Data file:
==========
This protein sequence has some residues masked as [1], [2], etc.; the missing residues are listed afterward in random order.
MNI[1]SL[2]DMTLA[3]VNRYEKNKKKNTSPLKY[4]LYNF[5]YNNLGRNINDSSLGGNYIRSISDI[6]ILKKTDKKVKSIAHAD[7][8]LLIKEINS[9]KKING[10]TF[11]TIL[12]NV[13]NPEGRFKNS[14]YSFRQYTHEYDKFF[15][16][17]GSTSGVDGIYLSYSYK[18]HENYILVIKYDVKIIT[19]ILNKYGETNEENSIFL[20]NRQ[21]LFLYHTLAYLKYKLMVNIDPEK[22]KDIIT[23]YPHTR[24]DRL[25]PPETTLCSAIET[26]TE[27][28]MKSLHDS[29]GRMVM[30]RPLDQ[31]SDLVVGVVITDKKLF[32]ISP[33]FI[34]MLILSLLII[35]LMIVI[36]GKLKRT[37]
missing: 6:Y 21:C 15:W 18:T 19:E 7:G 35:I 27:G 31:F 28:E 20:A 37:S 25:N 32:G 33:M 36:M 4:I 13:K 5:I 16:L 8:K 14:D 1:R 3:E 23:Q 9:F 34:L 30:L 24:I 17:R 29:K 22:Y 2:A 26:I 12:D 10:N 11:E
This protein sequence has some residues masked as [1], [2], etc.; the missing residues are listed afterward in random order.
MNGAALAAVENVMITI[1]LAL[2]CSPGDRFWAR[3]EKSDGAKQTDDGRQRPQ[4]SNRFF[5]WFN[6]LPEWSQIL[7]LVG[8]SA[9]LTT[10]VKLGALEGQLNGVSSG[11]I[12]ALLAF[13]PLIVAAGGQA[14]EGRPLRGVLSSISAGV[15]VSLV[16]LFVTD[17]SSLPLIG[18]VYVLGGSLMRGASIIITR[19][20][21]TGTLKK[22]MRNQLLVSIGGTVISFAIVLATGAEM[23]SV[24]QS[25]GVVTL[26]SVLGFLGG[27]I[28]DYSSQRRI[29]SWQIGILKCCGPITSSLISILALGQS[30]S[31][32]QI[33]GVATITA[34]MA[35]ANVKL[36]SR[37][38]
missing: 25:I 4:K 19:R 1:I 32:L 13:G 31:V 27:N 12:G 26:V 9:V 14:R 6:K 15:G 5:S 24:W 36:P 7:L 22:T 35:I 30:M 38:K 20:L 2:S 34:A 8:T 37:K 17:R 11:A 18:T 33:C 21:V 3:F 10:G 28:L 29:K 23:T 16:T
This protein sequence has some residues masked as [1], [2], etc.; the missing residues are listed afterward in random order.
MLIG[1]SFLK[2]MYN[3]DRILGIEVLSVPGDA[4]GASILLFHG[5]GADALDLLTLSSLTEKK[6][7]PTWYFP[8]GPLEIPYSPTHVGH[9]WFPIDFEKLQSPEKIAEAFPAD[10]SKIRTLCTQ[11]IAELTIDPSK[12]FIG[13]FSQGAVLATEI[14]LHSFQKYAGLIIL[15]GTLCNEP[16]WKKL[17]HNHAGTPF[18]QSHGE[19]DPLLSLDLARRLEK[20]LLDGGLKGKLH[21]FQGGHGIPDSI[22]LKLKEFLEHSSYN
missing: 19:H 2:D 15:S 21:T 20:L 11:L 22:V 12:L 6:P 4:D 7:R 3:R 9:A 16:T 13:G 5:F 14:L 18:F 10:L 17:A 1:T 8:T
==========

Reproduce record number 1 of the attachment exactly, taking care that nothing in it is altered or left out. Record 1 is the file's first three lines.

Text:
This protein sequence has some residues masked as [1], [2], etc.; the missing residues are listed afterward in random order.
MNI[1]SL[2]DMTLA[3]VNRYEKNKKKNTSPLKY[4]LYNF[5]YNNLGRNINDSSLGGNYIRSISDI[6]ILKKTDKKVKSIAHAD[7][8]LLIKEINS[9]KKING[10]TF[11]TIL[12]NV[13]NPEGRFKNS[14]YSFRQYTHEYDKFF[15][16][17]GSTSGVDGIYLSYSYK[18]HENYILVIKYDVKIIT[19]ILNKYGETNEENSIFL[20]NRQ[21]LFLYHTLAYLKYKLMVNIDPEK[22]KDIIT[23]YPHTR[24]DRL[25]PPETTLCSAIET[26]TE[27][28]MKSLHDS[29]GRMVM[30]RPLDQ[31]SDLVVGVVITDKKLF[32]ISP[33]FI[34]MLILSLLII[35]LMIVI[36]GKLKRT[37]
missing: 6:Y 21:C 15:W 18:T 19:E 7:G 35:I 27:G 31:F 28:E 20:A 37:S 25:N 32:G 33:M 36:M 4:I 13:K 5:I 16:L 8:K 14:D 1:R 3:E 23:Q 9:F 34:L 30:L 24:I 17:R 29:K 22:Y 2:A 26:I 12:D 10:N 11:E